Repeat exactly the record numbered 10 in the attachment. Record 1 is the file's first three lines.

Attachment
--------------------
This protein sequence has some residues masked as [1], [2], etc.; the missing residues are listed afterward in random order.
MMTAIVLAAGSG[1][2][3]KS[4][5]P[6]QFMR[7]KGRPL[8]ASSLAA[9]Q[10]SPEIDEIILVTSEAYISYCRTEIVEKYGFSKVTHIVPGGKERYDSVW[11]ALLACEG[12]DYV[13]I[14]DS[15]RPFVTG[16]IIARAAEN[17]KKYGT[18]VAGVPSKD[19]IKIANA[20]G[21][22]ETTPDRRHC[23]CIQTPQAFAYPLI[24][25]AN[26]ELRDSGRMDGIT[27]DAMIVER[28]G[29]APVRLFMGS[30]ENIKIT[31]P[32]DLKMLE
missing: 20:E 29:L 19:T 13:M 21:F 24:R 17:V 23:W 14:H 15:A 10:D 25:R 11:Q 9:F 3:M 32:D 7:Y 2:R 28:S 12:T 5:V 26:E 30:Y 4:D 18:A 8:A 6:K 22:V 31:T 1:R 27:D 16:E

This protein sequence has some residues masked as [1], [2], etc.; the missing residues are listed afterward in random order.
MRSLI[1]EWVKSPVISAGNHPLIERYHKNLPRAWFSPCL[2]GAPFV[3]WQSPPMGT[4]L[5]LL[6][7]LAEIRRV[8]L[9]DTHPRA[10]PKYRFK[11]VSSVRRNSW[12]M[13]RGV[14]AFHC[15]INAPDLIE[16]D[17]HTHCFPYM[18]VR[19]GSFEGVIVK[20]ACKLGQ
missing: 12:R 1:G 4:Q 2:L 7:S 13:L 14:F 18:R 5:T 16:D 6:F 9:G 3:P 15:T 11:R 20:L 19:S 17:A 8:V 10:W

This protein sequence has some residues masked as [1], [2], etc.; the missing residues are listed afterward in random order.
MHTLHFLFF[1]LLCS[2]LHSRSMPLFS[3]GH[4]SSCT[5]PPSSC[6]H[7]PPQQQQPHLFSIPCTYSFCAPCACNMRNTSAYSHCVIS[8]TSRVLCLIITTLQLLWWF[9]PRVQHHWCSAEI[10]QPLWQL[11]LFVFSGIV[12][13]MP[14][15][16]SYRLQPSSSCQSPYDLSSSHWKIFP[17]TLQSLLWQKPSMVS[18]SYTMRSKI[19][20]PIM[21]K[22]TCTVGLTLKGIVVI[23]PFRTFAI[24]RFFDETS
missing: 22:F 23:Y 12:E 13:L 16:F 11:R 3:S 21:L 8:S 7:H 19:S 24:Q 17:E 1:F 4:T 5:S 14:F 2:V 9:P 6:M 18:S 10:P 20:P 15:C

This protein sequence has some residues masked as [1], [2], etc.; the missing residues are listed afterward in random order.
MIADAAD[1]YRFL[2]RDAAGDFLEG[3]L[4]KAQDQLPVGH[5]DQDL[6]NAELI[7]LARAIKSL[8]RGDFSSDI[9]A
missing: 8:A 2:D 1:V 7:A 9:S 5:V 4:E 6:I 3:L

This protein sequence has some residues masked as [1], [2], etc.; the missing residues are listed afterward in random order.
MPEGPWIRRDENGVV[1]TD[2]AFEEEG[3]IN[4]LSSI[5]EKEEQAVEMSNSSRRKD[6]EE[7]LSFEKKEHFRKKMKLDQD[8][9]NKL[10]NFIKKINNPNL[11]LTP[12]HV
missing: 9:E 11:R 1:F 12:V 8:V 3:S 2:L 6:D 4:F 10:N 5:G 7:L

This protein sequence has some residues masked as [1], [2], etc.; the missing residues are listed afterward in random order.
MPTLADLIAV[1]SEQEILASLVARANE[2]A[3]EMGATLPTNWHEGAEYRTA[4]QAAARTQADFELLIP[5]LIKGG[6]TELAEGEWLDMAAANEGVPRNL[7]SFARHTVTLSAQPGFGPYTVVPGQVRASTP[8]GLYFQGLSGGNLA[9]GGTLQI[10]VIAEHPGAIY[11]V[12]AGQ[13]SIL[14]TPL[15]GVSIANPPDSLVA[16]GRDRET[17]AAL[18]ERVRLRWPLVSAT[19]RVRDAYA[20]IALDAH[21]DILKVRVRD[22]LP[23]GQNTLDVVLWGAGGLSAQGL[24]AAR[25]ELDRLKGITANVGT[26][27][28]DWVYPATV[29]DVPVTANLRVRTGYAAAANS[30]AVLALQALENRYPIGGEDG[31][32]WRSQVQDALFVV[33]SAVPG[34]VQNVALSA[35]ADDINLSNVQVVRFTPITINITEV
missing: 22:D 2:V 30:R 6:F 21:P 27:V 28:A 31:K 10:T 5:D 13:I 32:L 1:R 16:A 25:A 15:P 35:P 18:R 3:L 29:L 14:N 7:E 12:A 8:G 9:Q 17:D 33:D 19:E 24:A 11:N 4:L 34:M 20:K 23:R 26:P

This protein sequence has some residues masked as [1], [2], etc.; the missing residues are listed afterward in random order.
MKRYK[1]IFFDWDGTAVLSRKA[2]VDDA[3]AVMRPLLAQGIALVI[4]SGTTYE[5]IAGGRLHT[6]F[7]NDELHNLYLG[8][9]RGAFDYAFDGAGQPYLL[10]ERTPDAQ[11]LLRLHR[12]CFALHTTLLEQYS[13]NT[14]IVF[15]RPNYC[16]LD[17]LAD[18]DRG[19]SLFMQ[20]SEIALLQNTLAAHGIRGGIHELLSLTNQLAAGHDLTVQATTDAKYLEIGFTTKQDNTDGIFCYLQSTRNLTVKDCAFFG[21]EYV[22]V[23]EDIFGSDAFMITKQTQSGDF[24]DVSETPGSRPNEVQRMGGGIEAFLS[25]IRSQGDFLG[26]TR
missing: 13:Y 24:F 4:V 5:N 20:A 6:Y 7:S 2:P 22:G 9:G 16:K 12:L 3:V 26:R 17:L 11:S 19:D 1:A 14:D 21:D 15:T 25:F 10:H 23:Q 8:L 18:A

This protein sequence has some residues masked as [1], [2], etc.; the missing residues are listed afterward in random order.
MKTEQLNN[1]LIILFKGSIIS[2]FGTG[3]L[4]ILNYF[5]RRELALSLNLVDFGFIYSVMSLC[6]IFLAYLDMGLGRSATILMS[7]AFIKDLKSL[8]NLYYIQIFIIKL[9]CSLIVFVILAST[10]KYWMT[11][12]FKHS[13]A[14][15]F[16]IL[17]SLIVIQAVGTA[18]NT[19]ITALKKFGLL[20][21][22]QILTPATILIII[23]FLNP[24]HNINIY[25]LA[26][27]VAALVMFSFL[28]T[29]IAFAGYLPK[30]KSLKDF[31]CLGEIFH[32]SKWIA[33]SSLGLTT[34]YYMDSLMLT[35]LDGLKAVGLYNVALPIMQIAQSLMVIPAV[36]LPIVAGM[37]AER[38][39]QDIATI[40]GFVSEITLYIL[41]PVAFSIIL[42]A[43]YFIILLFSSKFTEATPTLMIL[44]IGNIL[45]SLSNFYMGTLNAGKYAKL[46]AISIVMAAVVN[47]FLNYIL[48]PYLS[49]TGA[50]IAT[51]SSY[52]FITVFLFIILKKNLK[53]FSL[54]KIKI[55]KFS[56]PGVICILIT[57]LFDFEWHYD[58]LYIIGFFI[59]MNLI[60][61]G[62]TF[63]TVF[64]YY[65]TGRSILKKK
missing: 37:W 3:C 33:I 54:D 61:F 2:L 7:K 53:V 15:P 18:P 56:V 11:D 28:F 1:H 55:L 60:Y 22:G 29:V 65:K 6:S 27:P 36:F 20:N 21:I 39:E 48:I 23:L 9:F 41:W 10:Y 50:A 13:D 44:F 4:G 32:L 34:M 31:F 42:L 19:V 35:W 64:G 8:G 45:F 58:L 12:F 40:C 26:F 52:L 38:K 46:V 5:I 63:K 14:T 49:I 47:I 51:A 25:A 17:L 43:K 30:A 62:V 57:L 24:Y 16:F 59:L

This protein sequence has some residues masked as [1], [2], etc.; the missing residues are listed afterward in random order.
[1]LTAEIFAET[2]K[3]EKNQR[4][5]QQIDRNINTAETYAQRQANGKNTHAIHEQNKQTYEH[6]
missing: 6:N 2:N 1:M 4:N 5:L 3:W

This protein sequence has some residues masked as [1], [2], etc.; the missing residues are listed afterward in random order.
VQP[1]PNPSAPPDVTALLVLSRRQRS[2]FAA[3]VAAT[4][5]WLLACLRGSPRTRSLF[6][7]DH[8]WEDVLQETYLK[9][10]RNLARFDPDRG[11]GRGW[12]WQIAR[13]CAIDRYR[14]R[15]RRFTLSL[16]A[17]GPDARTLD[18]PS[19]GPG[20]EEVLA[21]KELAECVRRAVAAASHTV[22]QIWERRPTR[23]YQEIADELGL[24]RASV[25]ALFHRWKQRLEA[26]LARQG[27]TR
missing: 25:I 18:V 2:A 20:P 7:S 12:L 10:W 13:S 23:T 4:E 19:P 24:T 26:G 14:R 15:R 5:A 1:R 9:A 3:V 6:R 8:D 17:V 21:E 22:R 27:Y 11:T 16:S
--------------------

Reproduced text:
This protein sequence has some residues masked as [1], [2], etc.; the missing residues are listed afterward in random order.
VQP[1]PNPSAPPDVTALLVLSRRQRS[2]FAA[3]VAAT[4][5]WLLACLRGSPRTRSLF[6][7]DH[8]WEDVLQETYLK[9][10]RNLARFDPDRG[11]GRGW[12]WQIAR[13]CAIDRYR[14]R[15]RRFTLSL[16]A[17]GPDARTLD[18]PS[19]GPG[20]EEVLA[21]KELAECVRRAVAAASHTV[22]QIWERRPTR[23]YQEIADELGL[24]RASV[25]ALFHRWKQRLEA[26]LARQG[27]TR
missing: 25:I 18:V 2:A 20:P 7:S 12:L 10:W 13:S 23:T 4:E 19:P 24:T 26:G 14:R 15:R 5:A 1:R 9:A 3:V 6:R 8:D 17:V 21:E 22:R 27:Y 11:T 16:S